There had been many opportunities to have made this shot earlier, but I just wasn't drawn to doing so when it was just "helicopter against trees." But now, stretching my zoom out to nearly the limit on this lens, I have found a reason to feature the helicopter: something was happening over there.
In addition to having a person in the frame, there are subtleties that give it a boost: the aircraft is crisp against the blurry background and viewed rather formally from the nose; Travis' arm calls attention to his action; the cable/conduit gives us a clue to the mission without distracting us with actual saw blades, and the dark shady trees to the left, with the ground shadows cast by other, out-of-frame, trees, form a dark triangle that points to the groundsman and the aircraft.
Do I claim to have "seen" all those elements at the moment I was pressing the shutter button? Honestly, no, but that doesn't mean I didn't "feel" the goodness of the composition. I'll call it intuition, which is nothing magic — it comes from doing a thing so much that we understand and react to situations seemingly faster than we could have perceived all of the conditions on which we drew a conclusion or took some action. For a working photographer, a composition is captured with adjustments to camera and lens settings, plus the timing of the shutter release, such that good things are, indeed, captured without the benefit of point-by-point evaluation.
Back to the photography!
Perhaps a bit paradoxically, I'm using the longest end of that 70–200 mm lens to create a wide view of the mission. Putting the subject aircraft against the sky, rather than against those visually busy trees, means there's no competition for distinguishing it. The cable/conduit points straight down to the saw, so even that isn't lost against the foliage, and the activity is in place along the right-of-way through the forest among the mountains of northeastern Georgia, USA. We see a complete story and get a view of the world as seen by a helisaw pilot.
Or, using the same focal length but capturing the other helisawing operation, from the ground, and this one is (almost) all about the aircraft. "Almost" because we see Andrew Hansen peering down toward the saw, and we see the growth he is tasked with trimming. So, while this is not as complete a story as the preceding image, it is much more than "photo of helicopter against sky."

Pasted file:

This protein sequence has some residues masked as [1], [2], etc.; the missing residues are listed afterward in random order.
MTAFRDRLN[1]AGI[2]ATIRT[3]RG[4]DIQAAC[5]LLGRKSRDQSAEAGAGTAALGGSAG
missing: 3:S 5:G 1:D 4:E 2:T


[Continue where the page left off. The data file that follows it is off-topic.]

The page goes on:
Pulling Out the Really Long One
I usually bring along another lens when the project will have me photographing from the ground. It picks up where the longest of the standard three leaves off — 200–500 mm. It is larger, of course, than the other lenses (basically, it looks like a chunkier version of the 70–200), so it's less handy to use, but it comes in, well, okay, it comes in handy when I need to really reach out.
The result, here, is indeed "helicopter against sky," though it shows off the framework for the helisaw carriage. Lots of good detail, actually, including of Jeremy D'Hondt eying his work in progress.
And for our final image, at the very end of the long-lens focal length, we again see Andrew watching what he's doing with 27 feet of angry, whirling saw blades. (And I got the red light on the tail!)
Really, though, I include this shot mostly for completeness: I would have preferred the aircraft not be visually tangled in the trees — "just a little bit higher" I was probably yelling in my head — but I brought it home anyway, 'cuz you never know when an image will have value. Maybe the value here is purely educational, but it's something…
I know there was some jumping back and forth between operators and timeframes, but I wanted to keep the flow of focal lengths going in order, so you could see the variety of applications. The lesson here is that focal lengths are not always tied to what might seem their obvious applications: wide-angle lenses used only for nearby subjects, and long-focal-length lenses to bring far things visually close. The lenses do work in those situations, but can also be wide-angle shots of far-away subjects and long-focal-length shots that show a wide vista.
In short, you should not only choose wisely, but choose widely, using a variety of lenses and zooming in or out to bring back more options for yourself or for your client.
Thanks to the many operators, and the fine people working for them, that generously allowed me to visit and photograph their ops in action. Again and more specifically, from the top, I thank Ron Stewart of Wilson Construction, Mark Wegele at Salt River Project, Rotor Blade's Ashley D'Attilio, and Cleve Cox from Aerial Solutions. Everyone was kind and accommodating, and I couldn't visually tell these stories without their cooperation.
And a big thank-you to Gina Kvitkovich at Helicopter Association International for again entrusting me to show the rotorcraft world the important work done by the people and companies in this industry.
Not including this last paragraph, the above article runs a bit over 2,900 words. The photo essay that resulted from the above, plus the other photography I produced for it, has only 798 words. Even including photo captions it is only 1,200 — how fun is that?!